in the company's cash balance would increase the net debt to capitalization
ratio to 15%. In 2012, BWA used $296 million in cash for share repurchases,
although a portion of this was used to settle the conversion of the company's
convertible note in April 2012. Absent any significant acquisition activity,
Fitch expects share repurchases to continue at an elevated level through the
intermediate term. Although cash will decline as the company works to achieve
its targeted net debt to capitalization ratio, Fitch notes that BWA's cash
level at year-end 2012 was significantly higher than historical levels, even
with the share repurchases completed during the year, and its free cash flow
generation prospects and revolver availability will continue to provide it
with significant liquidity access.
In addition to share repurchases, Fitch expects BWA to continue seeking
acquisition opportunities. Traditionally, BWA has been judicious in its
acquisition selection, typically acquiring companies, or parts of companies,
in order to obtain particular technologies that complement its existing
product offerings. In addition, the company is relatively methodical in its
approach to acquisitions, generally identifying potential targets well before
they become available. Based on this history, Fitch expects most acquisitions
will be moderate in size, likely under $500 million, and will be funded with
cash on hand and temporary revolver borrowings. Therefore, although
acquisitions could present some credit risk, Fitch believes the company has
the financial capacity to undertake moderately sized acquisitions while
keeping its overall credit profile consistent with its 'BBB+' IDR.
Free cash flow in 2012 was $471 million, up from $315 million in 2011, as
working capital shifted from a $136 million use of cash in 2011 to an $11
million source in 2012. The free cash flow margin in 2012 of 6.6% was notably
strong for an auto supplier. Capital spending increased modestly to $407
million in 2012 from $394 million in 2011. Fitch expects free cash flow to
remain solidly positive over the intermediate term as operating cash flow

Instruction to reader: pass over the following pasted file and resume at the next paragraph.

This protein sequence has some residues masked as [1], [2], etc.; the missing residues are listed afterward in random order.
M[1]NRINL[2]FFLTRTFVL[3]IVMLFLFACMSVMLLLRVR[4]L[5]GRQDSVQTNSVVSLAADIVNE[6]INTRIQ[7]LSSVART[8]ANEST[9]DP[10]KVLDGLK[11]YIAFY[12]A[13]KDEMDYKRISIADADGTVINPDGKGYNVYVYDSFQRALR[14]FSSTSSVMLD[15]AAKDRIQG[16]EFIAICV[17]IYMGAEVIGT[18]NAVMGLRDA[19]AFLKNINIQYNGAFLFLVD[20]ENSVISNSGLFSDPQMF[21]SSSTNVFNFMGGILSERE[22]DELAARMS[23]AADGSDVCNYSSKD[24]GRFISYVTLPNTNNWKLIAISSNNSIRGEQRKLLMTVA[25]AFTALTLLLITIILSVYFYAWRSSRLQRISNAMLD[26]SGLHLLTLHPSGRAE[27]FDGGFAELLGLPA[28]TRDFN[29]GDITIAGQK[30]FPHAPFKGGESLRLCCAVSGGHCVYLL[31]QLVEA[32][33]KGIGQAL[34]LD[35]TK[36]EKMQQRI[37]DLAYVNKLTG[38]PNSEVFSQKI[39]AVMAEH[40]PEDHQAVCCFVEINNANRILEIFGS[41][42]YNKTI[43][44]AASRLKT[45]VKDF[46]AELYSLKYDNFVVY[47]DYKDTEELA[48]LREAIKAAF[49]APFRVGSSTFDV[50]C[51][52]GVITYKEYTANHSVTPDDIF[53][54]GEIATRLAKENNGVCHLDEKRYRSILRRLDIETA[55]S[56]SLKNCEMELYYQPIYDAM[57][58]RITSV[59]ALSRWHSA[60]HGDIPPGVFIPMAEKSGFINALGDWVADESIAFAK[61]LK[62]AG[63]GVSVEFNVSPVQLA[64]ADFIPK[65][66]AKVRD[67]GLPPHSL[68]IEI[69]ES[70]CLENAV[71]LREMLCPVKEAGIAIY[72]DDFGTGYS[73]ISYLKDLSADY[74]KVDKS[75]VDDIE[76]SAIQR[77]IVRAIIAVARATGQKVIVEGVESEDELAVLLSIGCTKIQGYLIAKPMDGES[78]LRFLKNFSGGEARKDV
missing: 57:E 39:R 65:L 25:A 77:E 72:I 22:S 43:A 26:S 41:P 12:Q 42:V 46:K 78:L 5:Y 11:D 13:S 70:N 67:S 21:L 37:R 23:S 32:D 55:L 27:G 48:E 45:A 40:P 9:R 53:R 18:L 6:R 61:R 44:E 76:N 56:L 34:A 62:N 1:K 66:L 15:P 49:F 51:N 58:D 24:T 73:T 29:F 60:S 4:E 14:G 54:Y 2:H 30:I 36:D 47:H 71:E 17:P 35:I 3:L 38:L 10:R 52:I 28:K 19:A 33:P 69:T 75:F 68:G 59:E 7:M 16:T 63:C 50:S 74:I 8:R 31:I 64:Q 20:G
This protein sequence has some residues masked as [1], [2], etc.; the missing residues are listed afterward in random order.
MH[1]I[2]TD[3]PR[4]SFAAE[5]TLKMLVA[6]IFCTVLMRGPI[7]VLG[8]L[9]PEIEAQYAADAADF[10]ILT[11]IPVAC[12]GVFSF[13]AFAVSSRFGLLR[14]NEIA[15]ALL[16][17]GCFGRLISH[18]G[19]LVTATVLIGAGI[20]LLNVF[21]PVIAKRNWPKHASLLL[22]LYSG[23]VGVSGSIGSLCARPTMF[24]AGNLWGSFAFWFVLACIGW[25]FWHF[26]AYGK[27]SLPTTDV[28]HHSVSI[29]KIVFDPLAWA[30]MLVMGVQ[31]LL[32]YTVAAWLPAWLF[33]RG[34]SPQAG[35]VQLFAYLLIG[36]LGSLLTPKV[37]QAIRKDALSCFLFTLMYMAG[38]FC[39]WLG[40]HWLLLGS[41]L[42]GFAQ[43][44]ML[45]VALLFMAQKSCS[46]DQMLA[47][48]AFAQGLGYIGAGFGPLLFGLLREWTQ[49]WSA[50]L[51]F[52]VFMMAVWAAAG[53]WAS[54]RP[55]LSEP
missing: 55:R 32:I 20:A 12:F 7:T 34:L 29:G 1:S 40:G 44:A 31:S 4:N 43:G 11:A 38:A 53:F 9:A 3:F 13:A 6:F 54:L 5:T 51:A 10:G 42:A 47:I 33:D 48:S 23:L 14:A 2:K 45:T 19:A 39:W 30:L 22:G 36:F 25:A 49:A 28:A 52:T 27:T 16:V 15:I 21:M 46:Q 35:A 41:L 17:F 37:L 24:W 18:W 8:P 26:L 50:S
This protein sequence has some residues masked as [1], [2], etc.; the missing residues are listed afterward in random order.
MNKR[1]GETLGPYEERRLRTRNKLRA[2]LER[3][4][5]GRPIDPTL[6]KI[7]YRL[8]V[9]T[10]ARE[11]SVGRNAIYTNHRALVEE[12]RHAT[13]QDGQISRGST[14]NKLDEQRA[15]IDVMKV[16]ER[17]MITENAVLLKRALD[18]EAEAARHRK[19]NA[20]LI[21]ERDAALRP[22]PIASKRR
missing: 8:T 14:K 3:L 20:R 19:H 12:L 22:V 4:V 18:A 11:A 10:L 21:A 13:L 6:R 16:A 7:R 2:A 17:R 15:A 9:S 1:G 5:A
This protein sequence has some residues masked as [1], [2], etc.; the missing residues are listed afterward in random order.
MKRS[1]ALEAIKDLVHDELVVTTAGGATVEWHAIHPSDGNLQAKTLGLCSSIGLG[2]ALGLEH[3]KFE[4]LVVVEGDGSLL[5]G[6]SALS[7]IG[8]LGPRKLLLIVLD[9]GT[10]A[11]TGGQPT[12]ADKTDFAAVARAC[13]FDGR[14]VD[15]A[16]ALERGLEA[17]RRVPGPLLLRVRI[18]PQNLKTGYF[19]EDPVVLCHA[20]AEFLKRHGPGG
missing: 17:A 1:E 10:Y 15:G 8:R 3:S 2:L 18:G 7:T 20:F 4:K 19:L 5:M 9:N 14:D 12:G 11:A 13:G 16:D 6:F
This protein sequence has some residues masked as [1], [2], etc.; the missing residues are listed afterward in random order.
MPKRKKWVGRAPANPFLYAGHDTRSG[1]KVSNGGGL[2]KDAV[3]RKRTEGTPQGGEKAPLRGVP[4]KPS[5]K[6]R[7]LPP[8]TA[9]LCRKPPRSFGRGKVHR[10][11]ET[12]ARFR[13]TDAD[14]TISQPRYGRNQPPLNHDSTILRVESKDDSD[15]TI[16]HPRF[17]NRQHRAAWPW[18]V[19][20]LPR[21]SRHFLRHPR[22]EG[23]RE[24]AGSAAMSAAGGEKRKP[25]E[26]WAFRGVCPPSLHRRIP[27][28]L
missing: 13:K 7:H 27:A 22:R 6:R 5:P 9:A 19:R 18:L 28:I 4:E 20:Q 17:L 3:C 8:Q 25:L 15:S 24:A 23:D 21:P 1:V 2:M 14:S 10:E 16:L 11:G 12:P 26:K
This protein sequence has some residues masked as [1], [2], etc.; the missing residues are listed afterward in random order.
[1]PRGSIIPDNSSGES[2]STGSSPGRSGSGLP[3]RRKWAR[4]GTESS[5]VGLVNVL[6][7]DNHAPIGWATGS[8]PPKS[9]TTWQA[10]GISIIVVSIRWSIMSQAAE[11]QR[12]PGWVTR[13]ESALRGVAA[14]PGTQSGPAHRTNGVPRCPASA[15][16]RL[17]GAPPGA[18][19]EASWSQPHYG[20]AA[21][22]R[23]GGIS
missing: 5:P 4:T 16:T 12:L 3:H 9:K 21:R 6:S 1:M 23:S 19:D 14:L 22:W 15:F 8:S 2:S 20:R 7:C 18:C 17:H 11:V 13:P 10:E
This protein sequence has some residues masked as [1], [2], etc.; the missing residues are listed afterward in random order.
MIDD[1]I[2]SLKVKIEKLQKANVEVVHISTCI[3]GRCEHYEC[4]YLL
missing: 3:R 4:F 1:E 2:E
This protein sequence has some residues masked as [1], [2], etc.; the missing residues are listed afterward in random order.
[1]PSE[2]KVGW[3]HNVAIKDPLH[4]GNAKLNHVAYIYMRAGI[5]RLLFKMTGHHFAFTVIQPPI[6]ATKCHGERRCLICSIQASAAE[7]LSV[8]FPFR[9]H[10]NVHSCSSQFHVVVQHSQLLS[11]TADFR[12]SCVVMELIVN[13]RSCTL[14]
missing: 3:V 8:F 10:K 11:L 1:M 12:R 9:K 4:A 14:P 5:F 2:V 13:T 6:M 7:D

growth more than offsets an expected rise in capital spending to support
growth and new product programs. BWA has guided publicly to operating cash
flow in the $900 million to $1 billion range and capital spending of $450
million to $500 million in 2013.
BWA's pension plans were relatively well funded at year-end 2012, particularly
in comparison with many other U.S. auto suppliers. The company's U.S. plans
were 86% funded at Dec. 31, 2012, with an underfunded status of only $47
million. Fitch notes that BWA's U.S. plans were closed to new entrants since
1999. The company also sponsors defined benefit plans in certain countries
outside the U.S., some of which are unfunded. BWA did not make any
contributions to its U.S. plans in 2012, but it contributed $18 million to its
non-U.S. plans during the year. The company expects to contribute between $15
million and $25 million to its global plans in 2013, including $7.1 million of
contractually-required contributions. The remainder of the planned
contributions will be voluntary. Fitch does not currently view BWA's pension
plans as a meaningful credit risk.
The Stable Rating Outlook on BWA indicates that a near-term upgrade of the
company's ratings is unlikely. Typically, the inherent cyclicality and
potential financial pressures of the auto supply industry result in a soft cap
on IDRs at the 'BBB+' level, although in rare cases a supplier with a very
strong business profile and unusually strong credit protection metrics could
be considered for the 'A' category.
Fitch could consider a negative rating action on BWA in the case of an
unexpected sharp drop in global auto production or if the company undertakes a
larger-than-expected, debt-financed acquisition. A significant increase in
long-term debt to support shareholder-friendly actions, such as share
repurchases or a special dividend, would also be viewed negatively by Fitch,
but cash returns to shareholders via free cash flow and excess liquidity could
be consistent with the current ratings, provided the company maintains a
sufficient liquidity cushion to protect against an unexpected downturn.
Fitch has affirmed the following ratings of BWA with a Stable Rating Outlook:
--IDR at 'BBB+';
--Unsecured credit facility rating at 'BBB+';
--Senior unsecured notes rating at 'BBB+'.
Additional information is available at 'www.fitchratings.com'.
Applicable Criteria and Related Research:
--'Corporate Rating Methodology', (Aug. 8, 2012);
--'Evaluating Corporate Governance', (Dec. 12, 2012);
--'2012 Outlook: U.S. Auto Manufacturers and Suppliers', (Dec. 17, 2012).
Applicable Criteria and Related Research
Corporate Rating Methodology
Evaluating Corporate Governance
2012 Outlook: U.S. Auto Manufacturers and Suppliers
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Stephen Brown, +1-312-368-3139
Fitch Ratings, Inc.
70 West Madison Street
Chicago, IL 60602
Chad Walker, +1-312-368-2056
Craig D. Fraser, +1-212-908-0310
Brian Bertsch, New York, +1 212-908-0549